Do you get where I'm going with this?

For years, the political right has taken its cues on war policy directly from the Pentagon, often from Gen. David Petraeus, and always from commanders on the ground. For example, if the brass doesn't approve of big troop cuts in Afghanistan, such cuts must be wrong. This tendency to embrace everything the military tells us has been the rule for civilian leadership for years. It seems less to represent political agreement than outright deference to what is perceived as a higher authority.

I think Obama's decision regarding troop cuts is wrong, but not because the Pentagon says so. His cuts represent no reversal or acknowledgement of the cataclysmic Bush-Obama policy of nation-building in the umma (the Islamic community) -- and that's the problem. But the larger point is that we are not supposed to be a junta. Generals are fallible. The record of this current crop is, charitably speaking, mixed. Depending solely on their counsel has short-circuited and shortchanged our duties as citizens -- and prolonged two wasteful, bloody wars.

So, John Lennon was a Republican wannabe who admired Ronald Reagan? That's what Fred Seaman, Lennon's "last personal assistant," says, reports the Toronto Sun (June 28). "I also saw John embark in some really brutal arguments with my uncle, who's an old-time communist," Seaman says in yet another Beatles documentary. "It was pretty obvious to me he had moved away from his earlier radicalism."

Seaman continues: "He was a very different person back in 1979 and '80 than he'd been when he wrote 'Imagine.' By 1979 he looked back on that guy and was embarrassed by that guy's naivete."

From "Imagine" to the unimaginable. This revelation, if true, is a curiosity on a par with Bob Dylan's confession that, as he put it in his 2004 memoir "Chronicles," he "had very little in common with and knew even less about a generation that I was supposed to be the voice of. … What I was fantasizing about was a nine-to-five existence, a house on a tree-lined block with a white picket fence, pink roses in the backyard."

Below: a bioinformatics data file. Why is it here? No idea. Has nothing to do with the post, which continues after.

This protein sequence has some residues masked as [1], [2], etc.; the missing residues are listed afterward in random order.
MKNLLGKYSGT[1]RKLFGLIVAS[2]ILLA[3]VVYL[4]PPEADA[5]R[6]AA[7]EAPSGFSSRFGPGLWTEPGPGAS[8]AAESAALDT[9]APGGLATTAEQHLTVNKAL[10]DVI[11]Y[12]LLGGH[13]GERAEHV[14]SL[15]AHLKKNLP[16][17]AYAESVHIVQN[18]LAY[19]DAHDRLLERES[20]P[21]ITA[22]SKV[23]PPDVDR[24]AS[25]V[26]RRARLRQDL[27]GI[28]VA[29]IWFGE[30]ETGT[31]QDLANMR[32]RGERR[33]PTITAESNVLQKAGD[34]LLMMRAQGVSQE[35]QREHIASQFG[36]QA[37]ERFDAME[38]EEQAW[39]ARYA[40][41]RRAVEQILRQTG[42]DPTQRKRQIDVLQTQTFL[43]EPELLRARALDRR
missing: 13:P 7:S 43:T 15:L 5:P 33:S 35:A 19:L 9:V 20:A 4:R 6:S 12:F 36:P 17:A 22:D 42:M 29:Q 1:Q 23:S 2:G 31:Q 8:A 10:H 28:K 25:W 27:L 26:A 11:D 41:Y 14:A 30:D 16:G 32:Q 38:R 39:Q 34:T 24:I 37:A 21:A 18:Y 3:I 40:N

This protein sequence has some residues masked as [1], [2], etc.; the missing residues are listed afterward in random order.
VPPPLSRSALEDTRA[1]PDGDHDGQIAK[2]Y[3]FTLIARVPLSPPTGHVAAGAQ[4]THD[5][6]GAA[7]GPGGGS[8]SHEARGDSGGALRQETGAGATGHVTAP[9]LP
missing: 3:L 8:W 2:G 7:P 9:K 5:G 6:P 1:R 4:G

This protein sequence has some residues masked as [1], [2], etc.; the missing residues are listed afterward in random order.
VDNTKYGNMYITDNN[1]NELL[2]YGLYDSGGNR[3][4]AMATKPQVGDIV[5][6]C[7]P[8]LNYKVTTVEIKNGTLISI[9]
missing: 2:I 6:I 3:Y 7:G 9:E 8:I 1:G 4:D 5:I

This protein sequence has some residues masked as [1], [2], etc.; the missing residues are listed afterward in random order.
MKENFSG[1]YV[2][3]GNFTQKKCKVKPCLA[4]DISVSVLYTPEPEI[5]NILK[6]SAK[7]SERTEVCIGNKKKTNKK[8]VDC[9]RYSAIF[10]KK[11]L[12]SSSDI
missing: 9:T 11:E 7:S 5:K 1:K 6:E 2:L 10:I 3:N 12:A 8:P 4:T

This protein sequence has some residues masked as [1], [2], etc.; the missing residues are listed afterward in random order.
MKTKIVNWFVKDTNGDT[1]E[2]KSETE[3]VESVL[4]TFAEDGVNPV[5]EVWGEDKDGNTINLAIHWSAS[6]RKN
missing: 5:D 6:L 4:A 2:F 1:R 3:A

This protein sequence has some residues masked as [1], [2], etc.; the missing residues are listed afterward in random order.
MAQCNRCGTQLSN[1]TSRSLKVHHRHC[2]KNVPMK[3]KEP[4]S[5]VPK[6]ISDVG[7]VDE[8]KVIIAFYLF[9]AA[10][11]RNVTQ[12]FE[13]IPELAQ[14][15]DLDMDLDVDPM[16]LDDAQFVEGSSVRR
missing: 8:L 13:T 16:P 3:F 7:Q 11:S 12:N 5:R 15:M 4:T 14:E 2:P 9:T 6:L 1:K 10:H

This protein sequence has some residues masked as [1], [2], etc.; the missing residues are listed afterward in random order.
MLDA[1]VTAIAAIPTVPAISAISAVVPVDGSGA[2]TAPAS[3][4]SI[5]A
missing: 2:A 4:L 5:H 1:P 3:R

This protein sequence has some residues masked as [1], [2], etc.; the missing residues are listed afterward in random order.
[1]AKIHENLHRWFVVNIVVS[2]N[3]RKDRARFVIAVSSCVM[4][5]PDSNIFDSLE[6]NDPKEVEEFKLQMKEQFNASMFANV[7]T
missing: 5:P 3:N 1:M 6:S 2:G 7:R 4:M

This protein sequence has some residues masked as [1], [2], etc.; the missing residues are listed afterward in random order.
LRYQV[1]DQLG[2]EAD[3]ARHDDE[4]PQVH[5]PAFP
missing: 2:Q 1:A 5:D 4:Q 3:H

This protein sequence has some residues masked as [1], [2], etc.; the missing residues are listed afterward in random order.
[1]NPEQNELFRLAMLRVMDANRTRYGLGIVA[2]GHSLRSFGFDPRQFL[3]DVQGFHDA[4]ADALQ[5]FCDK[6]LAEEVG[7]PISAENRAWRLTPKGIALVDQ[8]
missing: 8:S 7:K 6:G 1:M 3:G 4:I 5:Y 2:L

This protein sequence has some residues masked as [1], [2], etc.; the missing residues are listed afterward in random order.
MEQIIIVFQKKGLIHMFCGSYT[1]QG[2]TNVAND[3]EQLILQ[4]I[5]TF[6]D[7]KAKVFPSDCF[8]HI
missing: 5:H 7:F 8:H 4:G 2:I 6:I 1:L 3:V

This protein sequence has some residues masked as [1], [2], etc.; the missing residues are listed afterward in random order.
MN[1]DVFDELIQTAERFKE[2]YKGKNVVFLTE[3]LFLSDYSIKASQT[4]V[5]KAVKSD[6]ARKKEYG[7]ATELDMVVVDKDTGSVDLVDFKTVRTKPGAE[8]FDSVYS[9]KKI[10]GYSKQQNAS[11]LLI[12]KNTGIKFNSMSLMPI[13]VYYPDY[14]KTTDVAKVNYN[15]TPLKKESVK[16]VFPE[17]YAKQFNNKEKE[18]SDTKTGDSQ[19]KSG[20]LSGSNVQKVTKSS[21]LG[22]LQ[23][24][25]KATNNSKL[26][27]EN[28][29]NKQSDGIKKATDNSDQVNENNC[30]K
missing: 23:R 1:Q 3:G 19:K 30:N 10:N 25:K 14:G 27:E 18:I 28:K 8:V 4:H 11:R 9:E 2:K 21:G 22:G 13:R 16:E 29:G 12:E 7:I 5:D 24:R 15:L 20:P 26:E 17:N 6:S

The ex-Beatle, who was assassinated in 1980, might have become embarrassed by a radicalism the folk-bard of the counterculture claims not to have shared. But I wonder: If these cultural icons each really hankered after the traditions they did so much to undermine, did either of them ever regret the radical sensibility they both profitably enshrined in every generation since their heyday?

Chinese Premier Wen Jiabao has an image-reality disconnect problem. This week, he trotted the globe to paste a happy face over China. But the leering, totalitarian monster showed through just the same.

"Tomorrow's China will be a country that fully achieves democracy, the rule of law, fairness and justice," Wen said in London on Monday, as he prepared to ink multibillion-dollar trade deals across Europe. That same day, the Danish newspaper Information began publishing a series of blockbuster articles based on 60 pages of secret documents improbably leaked from the very highest levels of the Chinese government. These documents reveal what we already know about, but rarely get to see in black-and-white: an outline of Chinese government plans for an intensified crackdown on speech and the Internet, and more controls on foreign media; increased surveillance of the population; and renewed internal and external propaganda campaigns to ward off democratic influences.

Does "made in China" still look like a good deal?

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© 2009, Diana West